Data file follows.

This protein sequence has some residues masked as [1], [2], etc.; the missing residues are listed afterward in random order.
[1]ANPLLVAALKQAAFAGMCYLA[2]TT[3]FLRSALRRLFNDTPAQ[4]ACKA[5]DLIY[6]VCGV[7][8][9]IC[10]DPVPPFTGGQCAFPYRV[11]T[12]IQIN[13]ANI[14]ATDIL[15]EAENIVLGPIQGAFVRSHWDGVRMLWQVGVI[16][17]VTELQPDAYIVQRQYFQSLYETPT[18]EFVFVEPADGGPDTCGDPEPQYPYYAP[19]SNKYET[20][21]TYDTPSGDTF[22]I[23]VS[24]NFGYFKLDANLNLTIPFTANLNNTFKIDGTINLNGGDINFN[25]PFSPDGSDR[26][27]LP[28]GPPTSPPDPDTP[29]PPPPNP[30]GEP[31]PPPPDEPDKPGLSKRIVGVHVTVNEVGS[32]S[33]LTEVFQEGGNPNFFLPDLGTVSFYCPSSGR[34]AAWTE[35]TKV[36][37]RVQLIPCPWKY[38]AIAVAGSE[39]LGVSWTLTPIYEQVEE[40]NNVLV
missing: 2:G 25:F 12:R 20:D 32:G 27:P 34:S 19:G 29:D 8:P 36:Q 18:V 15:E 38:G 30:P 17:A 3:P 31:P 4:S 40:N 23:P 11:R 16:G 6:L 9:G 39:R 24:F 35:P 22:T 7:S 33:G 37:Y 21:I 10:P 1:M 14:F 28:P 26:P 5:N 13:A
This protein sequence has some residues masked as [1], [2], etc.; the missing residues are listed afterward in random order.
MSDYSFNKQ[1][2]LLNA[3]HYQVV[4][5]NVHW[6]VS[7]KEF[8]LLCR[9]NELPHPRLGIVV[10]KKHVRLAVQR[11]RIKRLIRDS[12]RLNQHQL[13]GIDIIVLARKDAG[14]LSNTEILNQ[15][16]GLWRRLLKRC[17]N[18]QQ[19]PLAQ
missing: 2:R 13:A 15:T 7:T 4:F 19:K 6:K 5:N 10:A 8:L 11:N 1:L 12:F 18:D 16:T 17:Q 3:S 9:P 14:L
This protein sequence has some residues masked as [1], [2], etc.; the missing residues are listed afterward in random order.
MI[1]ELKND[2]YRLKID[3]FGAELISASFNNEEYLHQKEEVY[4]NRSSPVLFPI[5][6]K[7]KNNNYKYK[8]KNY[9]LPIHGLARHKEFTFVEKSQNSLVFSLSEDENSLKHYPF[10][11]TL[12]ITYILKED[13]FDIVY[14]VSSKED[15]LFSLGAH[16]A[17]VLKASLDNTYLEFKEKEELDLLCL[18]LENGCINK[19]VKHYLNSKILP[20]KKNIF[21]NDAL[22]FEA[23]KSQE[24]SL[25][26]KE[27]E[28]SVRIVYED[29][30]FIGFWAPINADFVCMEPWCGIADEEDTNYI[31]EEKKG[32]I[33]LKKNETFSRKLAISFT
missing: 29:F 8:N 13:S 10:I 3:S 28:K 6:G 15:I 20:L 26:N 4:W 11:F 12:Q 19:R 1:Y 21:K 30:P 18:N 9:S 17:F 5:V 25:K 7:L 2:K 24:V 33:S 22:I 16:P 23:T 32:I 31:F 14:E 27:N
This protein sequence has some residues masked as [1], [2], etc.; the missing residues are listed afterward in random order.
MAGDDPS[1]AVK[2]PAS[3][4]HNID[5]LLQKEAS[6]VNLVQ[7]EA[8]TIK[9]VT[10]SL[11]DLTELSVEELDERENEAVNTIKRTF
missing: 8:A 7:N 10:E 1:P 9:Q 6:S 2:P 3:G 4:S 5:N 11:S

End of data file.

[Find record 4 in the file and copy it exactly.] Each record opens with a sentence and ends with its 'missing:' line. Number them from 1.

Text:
This protein sequence has some residues masked as [1], [2], etc.; the missing residues are listed afterward in random order.
MAGDDPS[1]AVK[2]PAS[3][4]HNID[5]LLQKEAS[6]VNLVQ[7]EA[8]TIK[9]VT[10]SL[11]DLTELSVEELDERENEAVNTIKRTF
missing: 8:A 7:N 10:E 1:P 9:Q 6:S 2:P 3:G 4:S 5:N 11:S